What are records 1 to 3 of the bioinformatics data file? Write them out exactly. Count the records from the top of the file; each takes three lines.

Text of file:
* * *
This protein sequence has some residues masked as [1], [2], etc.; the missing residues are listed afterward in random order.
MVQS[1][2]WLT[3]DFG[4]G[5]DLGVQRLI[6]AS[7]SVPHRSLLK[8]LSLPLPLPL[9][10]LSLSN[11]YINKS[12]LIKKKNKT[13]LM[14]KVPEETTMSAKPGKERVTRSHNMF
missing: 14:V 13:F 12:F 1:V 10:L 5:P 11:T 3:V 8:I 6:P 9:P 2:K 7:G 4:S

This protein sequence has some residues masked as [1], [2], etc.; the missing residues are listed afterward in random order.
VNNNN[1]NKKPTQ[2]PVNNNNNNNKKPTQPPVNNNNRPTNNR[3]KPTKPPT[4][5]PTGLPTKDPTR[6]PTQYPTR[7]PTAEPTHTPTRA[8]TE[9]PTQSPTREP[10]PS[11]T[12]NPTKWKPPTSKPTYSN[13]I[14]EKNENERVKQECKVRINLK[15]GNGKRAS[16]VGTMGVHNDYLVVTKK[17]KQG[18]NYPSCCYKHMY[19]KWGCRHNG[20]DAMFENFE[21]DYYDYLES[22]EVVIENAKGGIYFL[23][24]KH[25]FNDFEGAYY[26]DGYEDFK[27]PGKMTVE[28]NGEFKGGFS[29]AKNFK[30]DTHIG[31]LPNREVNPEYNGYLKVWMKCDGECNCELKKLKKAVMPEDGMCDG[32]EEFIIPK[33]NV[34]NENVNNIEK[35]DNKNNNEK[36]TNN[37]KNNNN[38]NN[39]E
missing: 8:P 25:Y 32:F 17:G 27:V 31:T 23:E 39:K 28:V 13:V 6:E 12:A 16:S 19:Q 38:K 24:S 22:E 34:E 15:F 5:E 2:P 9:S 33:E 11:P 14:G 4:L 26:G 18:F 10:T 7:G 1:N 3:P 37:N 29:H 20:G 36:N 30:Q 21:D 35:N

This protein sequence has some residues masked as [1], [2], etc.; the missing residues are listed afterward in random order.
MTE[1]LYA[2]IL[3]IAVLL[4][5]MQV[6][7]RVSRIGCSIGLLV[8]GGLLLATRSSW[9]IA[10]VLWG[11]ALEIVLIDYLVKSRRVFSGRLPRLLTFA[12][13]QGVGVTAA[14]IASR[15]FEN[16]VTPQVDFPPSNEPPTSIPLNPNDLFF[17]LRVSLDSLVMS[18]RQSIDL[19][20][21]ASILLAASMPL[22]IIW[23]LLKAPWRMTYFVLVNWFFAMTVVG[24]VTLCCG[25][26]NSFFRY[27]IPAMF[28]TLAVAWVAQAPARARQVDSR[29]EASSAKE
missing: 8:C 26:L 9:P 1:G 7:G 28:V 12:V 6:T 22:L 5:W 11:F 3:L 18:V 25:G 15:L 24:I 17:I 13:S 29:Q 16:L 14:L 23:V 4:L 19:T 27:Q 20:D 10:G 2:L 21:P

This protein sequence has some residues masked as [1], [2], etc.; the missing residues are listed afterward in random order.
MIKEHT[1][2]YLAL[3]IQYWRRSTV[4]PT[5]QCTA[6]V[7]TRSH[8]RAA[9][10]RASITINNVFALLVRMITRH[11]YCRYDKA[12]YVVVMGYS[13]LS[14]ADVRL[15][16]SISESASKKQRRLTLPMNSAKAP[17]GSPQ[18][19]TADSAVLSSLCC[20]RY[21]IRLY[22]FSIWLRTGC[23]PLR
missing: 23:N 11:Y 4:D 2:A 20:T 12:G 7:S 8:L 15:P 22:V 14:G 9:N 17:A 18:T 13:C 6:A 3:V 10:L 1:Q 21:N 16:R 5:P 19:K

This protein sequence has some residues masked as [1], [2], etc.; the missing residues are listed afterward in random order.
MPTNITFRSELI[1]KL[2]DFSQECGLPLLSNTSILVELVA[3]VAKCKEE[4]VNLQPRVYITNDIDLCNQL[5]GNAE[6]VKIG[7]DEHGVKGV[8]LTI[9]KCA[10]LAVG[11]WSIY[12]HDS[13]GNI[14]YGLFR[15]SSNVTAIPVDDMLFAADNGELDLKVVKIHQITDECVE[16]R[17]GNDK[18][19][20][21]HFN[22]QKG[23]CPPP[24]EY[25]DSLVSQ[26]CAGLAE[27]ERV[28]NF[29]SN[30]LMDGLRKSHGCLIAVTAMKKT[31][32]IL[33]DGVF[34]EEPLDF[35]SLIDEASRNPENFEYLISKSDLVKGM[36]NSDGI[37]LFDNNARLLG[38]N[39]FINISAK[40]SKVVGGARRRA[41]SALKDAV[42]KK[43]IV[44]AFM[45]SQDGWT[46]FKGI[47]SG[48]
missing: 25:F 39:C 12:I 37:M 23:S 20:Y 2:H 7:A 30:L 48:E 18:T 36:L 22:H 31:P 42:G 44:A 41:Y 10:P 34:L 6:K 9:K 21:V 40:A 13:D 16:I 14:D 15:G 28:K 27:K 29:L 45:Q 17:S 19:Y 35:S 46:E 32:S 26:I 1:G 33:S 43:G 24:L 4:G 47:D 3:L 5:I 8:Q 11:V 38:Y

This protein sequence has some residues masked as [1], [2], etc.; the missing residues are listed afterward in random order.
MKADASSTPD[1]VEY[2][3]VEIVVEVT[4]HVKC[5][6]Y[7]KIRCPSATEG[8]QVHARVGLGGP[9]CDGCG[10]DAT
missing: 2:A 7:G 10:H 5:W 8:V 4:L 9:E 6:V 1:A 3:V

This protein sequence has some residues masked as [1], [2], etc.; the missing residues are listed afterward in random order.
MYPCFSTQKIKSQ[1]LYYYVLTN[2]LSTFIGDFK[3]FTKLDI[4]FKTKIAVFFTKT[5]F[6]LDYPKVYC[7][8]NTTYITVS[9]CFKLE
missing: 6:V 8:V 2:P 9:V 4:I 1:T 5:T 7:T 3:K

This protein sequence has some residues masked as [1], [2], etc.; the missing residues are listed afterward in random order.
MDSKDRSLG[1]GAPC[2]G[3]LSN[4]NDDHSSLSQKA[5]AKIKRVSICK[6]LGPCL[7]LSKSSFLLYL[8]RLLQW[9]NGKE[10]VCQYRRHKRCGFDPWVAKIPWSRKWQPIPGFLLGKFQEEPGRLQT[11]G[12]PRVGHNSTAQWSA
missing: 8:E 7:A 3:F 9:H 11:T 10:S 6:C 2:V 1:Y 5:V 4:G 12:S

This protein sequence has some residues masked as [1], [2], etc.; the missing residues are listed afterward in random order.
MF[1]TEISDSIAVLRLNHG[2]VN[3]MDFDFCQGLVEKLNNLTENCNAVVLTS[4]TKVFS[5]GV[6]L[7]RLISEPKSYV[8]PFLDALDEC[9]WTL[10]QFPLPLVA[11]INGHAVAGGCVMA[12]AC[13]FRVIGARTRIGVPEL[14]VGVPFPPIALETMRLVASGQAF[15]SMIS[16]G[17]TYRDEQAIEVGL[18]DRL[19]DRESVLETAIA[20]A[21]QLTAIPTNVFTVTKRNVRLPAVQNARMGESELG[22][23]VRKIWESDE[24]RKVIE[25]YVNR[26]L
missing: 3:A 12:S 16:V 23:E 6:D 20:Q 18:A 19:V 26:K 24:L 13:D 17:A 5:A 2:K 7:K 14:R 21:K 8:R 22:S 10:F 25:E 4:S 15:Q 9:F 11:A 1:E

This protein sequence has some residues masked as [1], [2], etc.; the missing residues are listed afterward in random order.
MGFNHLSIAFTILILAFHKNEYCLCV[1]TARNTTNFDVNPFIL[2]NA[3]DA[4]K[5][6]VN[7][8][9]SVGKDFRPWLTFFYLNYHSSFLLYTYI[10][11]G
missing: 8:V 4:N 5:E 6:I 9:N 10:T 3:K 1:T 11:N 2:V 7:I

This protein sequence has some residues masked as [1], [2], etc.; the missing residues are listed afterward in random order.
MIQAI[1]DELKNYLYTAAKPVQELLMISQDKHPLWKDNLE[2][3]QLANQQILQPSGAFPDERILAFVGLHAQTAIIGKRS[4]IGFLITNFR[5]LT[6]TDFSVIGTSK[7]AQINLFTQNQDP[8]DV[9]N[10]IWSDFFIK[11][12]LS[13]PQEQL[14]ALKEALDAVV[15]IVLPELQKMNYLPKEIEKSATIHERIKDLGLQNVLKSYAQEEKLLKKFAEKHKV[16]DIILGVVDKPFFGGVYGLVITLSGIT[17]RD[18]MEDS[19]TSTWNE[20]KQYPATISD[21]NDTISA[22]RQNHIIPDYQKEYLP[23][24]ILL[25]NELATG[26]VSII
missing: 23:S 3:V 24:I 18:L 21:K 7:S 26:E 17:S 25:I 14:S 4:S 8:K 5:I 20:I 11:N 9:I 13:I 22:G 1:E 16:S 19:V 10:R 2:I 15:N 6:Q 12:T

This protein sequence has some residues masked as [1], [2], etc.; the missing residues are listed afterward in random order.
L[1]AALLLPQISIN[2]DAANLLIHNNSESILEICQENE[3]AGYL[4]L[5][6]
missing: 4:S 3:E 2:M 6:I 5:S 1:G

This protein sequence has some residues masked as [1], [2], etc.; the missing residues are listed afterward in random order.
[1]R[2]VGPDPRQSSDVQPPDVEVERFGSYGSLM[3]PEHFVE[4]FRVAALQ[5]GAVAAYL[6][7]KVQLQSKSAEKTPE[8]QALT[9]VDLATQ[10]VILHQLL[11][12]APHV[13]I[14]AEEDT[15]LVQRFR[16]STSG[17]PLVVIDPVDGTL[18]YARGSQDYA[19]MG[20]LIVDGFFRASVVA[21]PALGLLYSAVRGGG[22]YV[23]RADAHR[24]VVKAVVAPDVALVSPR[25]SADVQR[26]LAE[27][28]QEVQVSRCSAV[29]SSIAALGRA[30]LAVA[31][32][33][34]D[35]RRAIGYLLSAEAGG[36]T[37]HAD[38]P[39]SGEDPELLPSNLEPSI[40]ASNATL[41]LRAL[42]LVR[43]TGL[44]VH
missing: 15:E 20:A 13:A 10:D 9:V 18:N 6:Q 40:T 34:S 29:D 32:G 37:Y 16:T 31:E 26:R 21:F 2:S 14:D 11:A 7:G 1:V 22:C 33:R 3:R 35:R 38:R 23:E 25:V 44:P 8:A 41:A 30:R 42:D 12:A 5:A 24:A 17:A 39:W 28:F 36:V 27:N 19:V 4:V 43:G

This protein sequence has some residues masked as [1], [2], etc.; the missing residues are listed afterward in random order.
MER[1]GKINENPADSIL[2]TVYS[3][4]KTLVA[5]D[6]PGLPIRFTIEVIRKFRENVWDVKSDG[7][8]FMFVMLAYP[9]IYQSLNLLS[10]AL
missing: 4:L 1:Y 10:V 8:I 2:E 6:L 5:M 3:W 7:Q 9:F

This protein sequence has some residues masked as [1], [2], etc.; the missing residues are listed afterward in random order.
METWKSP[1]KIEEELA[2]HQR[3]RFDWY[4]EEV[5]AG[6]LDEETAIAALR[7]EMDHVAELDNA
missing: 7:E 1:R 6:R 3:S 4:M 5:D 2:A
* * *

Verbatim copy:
This protein sequence has some residues masked as [1], [2], etc.; the missing residues are listed afterward in random order.
MVQS[1][2]WLT[3]DFG[4]G[5]DLGVQRLI[6]AS[7]SVPHRSLLK[8]LSLPLPLPL[9][10]LSLSN[11]YINKS[12]LIKKKNKT[13]LM[14]KVPEETTMSAKPGKERVTRSHNMF
missing: 14:V 13:F 12:F 1:V 10:L 5:P 11:T 3:V 8:I 6:P 9:P 2:K 7:G 4:S

This protein sequence has some residues masked as [1], [2], etc.; the missing residues are listed afterward in random order.
VNNNN[1]NKKPTQ[2]PVNNNNNNNKKPTQPPVNNNNRPTNNR[3]KPTKPPT[4][5]PTGLPTKDPTR[6]PTQYPTR[7]PTAEPTHTPTRA[8]TE[9]PTQSPTREP[10]PS[11]T[12]NPTKWKPPTSKPTYSN[13]I[14]EKNENERVKQECKVRINLK[15]GNGKRAS[16]VGTMGVHNDYLVVTKK[17]KQG[18]NYPSCCYKHMY[19]KWGCRHNG[20]DAMFENFE[21]DYYDYLES[22]EVVIENAKGGIYFL[23][24]KH[25]FNDFEGAYY[26]DGYEDFK[27]PGKMTVE[28]NGEFKGGFS[29]AKNFK[30]DTHIG[31]LPNREVNPEYNGYLKVWMKCDGECNCELKKLKKAVMPEDGMCDG[32]EEFIIPK[33]NV[34]NENVNNIEK[35]DNKNNNEK[36]TNN[37]KNNNN[38]NN[39]E
missing: 8:P 25:Y 32:F 17:G 27:V 31:T 23:E 39:K 28:V 13:V 6:E 12:A 16:S 19:Q 38:K 24:S 22:E 34:E 15:F 5:E 2:P 9:S 33:E 11:P 14:G 4:L 26:G 18:F 10:T 7:G 1:N 3:P 37:N 29:H 20:G 36:N 30:Q 21:D 35:N

This protein sequence has some residues masked as [1], [2], etc.; the missing residues are listed afterward in random order.
MTE[1]LYA[2]IL[3]IAVLL[4][5]MQV[6][7]RVSRIGCSIGLLV[8]GGLLLATRSSW[9]IA[10]VLWG[11]ALEIVLIDYLVKSRRVFSGRLPRLLTFA[12][13]QGVGVTAA[14]IASR[15]FEN[16]VTPQVDFPPSNEPPTSIPLNPNDLFF[17]LRVSLDSLVMS[18]RQSIDL[19][20][21]ASILLAASMPL[22]IIW[23]LLKAPWRMTYFVLVNWFFAMTVVG[24]VTLCCG[25][26]NSFFRY[27]IPAMF[28]TLAVAWVAQAPARARQVDSR[29]EASSAKE
missing: 8:C 26:L 9:P 1:G 7:G 28:V 12:V 6:T 22:L 5:W 11:F 3:L 18:V 25:G 15:L 24:I 17:I 13:S 29:Q 16:L 14:L 23:V 4:L 19:T 27:Q 20:D 10:G 2:L 21:P